Atypical Cerebral Lateralization of Language and Motor-Related Regions in High-Functioning Male Adults with Autism

Friday, May 16, 2014
Atrium Ballroom (Marriott Marquis Atlanta)
D. L. Floris1, M. C. Lai2,3, J. Suckling4, M. V. Lombardo5, C. Ecker6, B. Chakrabarti7, S. J. Wheelwright2, B. Auyeung2, C. Allison8, A. N. Ruigrok2, E. Bullmore4, M. AIMS Consortium9, D. G. Murphy6 and S. Baron-Cohen2, (1)Autism Research Centre, Cambridge, England, United Kingdom, (2)Autism Research Centre, University of Cambridge, Cambridge, United Kingdom, (3)Department of Psychiatry, National Taiwan University College of Medicine, Taipei, Taiwan, (4)Brain Mapping Unit, Department of Psychiatry, University of Cambridge, Cambridge, United Kingdom, (5)Department of Psychology, University of Cyprus, Nicosia, Cyprus, (6)Department of Forensic and Neurodevelopmental Sciences, Institute of Psychiatry, King's College London, London, United Kingdom, (7)Centre for Integrative Neuroscience and Neurodynamics, School of Psychology and Clinical Language Sciences, University of Reading, Reading, United Kingdom, (8)Autism Research Centre, Department of Psychiatry, University of Cambridge, Cambridge, United Kingdom, (9)Institute of Psychiatry, King’s College London; Autism Research Centre, University of Cambridge; Autism Research Group, University of Oxford, Cambridge, United Kingdom

One potential neuroanatomical marker of autism spectrum conditions (ASC) is atypical cerebral lateralization. The “left hemisphere dysfunction theory” is based on the notion that individuals with ASC exhibit deficits in functions ascribed to the left hemisphere such as language, communication and motor skills whilst appearing relatively unaffected in cognitive functions mainly supported by the right-hemisphere.


To investigate in individuals with autism (1) whether atypical structural cerebral lateralization is present in regions integral to language and motor processing and (2) whether atypical lateralization is related to autistic characteristics and language and motor functioning.


Participants comprised 67 adult males with autism (26 with high-functioning autism [HFA]; 41 with Asperger Syndrome [AS]) and 69 typically developing (TD) males, all aged 18-43 years and the two groups were not significantly different in age and IQ.  All participants were right-handed based on the Edinburgh Handedness Inventory. Simulated T1-weighted IR images generated from DESPOT1 MRI scans (at 3T) were preprocessed in SPM8 using the VBM8 toolbox. Region-of-interest analyses were conducted by deriving the mean volume of selected motor (Precentral Gyrus [PG], Supplementary Motor Area [SMA]) and posterior language regions (Superior Temporal Gyrus [STG], Planum Temporale [PT], Angular Gyrus [AG], Supramargninal Gyrus [SG]) using the Harvard-Oxford atlas (Kennedy et al., 1998). Laterality indices of grey matter volumes were defined as: [(right – left) / (right + left)] × 100. Autistic characteristics were assessed using subdomain algorithm scores of the ADI-R and ADOS-G. Language performance was assessed using the Non-Word-Repetition task (Gathercole et al., 1994) and motor performance by the Purdue PegBoard Test (Tiffin et al.1948).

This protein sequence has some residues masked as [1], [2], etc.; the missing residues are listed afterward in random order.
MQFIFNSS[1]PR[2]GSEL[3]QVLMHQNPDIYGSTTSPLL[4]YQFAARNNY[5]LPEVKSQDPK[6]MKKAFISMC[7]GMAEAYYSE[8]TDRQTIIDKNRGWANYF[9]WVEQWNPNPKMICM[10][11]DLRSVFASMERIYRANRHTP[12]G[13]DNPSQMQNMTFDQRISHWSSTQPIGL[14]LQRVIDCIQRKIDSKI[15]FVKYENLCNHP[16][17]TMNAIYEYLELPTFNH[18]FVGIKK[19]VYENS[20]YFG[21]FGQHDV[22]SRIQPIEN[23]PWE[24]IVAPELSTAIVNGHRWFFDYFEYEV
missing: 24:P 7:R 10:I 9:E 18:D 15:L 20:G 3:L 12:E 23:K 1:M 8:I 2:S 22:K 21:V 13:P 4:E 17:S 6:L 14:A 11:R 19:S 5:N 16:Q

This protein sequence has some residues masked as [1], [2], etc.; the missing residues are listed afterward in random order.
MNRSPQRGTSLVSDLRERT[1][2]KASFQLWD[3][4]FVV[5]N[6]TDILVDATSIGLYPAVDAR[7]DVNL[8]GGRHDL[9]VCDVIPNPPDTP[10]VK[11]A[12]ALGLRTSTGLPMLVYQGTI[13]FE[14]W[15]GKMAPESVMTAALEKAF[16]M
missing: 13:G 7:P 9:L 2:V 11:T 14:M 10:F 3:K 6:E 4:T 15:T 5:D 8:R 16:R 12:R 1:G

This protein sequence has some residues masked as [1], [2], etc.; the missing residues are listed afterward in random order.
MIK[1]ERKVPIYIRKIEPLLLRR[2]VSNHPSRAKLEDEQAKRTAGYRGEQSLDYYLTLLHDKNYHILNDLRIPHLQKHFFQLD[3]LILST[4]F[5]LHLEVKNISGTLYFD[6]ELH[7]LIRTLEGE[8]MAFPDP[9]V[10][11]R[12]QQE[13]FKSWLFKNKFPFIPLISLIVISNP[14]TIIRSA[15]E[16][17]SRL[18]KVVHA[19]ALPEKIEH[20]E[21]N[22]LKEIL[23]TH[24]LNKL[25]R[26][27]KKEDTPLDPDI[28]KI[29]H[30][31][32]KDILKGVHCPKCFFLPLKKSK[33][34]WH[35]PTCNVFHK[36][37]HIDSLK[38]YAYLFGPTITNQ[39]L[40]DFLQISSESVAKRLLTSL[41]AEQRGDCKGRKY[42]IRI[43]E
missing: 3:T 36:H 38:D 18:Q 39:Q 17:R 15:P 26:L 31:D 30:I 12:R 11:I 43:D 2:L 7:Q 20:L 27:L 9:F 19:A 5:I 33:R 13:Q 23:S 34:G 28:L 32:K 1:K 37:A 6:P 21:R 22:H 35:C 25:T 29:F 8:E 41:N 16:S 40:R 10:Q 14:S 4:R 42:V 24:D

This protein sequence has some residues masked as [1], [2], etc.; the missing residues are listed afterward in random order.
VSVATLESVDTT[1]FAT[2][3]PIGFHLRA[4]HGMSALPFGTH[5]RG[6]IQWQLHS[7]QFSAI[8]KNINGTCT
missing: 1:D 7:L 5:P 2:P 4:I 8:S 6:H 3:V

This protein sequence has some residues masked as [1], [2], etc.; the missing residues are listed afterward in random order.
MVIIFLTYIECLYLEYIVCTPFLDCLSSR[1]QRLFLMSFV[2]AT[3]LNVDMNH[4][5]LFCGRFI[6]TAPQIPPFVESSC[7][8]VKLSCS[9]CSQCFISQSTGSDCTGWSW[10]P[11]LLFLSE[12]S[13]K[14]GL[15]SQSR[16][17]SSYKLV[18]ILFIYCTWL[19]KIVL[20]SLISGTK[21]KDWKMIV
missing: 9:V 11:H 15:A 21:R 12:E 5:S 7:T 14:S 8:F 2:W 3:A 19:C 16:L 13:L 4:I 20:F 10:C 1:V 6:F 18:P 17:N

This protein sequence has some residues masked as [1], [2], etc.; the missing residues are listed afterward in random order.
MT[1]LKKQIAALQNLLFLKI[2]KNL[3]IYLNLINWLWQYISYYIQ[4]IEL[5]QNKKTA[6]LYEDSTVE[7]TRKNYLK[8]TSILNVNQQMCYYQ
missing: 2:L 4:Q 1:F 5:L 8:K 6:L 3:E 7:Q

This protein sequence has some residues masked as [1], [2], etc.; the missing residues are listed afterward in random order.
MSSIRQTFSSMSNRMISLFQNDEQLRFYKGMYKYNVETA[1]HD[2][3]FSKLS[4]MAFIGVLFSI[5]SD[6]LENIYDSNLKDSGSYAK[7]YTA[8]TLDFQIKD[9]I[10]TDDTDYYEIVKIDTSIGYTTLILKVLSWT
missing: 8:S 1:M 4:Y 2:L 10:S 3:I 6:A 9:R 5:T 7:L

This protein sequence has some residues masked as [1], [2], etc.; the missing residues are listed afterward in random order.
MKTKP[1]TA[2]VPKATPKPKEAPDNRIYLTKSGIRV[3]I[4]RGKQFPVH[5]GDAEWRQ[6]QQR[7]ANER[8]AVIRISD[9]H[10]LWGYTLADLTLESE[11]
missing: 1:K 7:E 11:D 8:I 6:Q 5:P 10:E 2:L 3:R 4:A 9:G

Among language regions, both the PT (p=0.012) and the AG (p=0.013) showed stronger rightward lateralization in males with ASC compared to TD males. Rightward asymmetry of the PT was associated with poorer performance on the Non-Word-Repetition Task in males with ASC (Pearson’s r=-0.429; p<0.001).

Among the motor regions, the PG showed stronger rightward lateralization in males with ASC compared to TD males (p=0.009). This was not associated with performance on the PegBoard Task, but with higher scores on current autistic communicative, social interaction and imagination difficulties  (ADOS-A, r=0.427; p=0.037; ADOS-B, r=0.411, p=0.046; ADOS-C, r=0.430, p=0.036) but only in individuals with HFA and not those with AS. For both PT and PG asymmetries, males with AS were intermediate between those with HFA and TD males.


Atypical cerebral rightward lateralization is present in male adults with ASC in regions associated with language and motor functions. Specifically, atypical lateralizationin the motor cortex is associated with social-communicative deficits in autism, corresponding to theories suggesting that early motor deficits might underlie the core cognitive symptoms in autism (Mostofsky et al., 2000). Reversal of typical asymmetry in the PT in autism has been consistently reported in previous literature, and here we additionally found a gradation between individuals with and without language delay. This stepwise pattern between diagnostic subgroups also applies to a non-linguistic primary motor region, suggesting the possibility of common underlying neurodevelopmental mechanisms contributing to motor, social and language deficits in autism.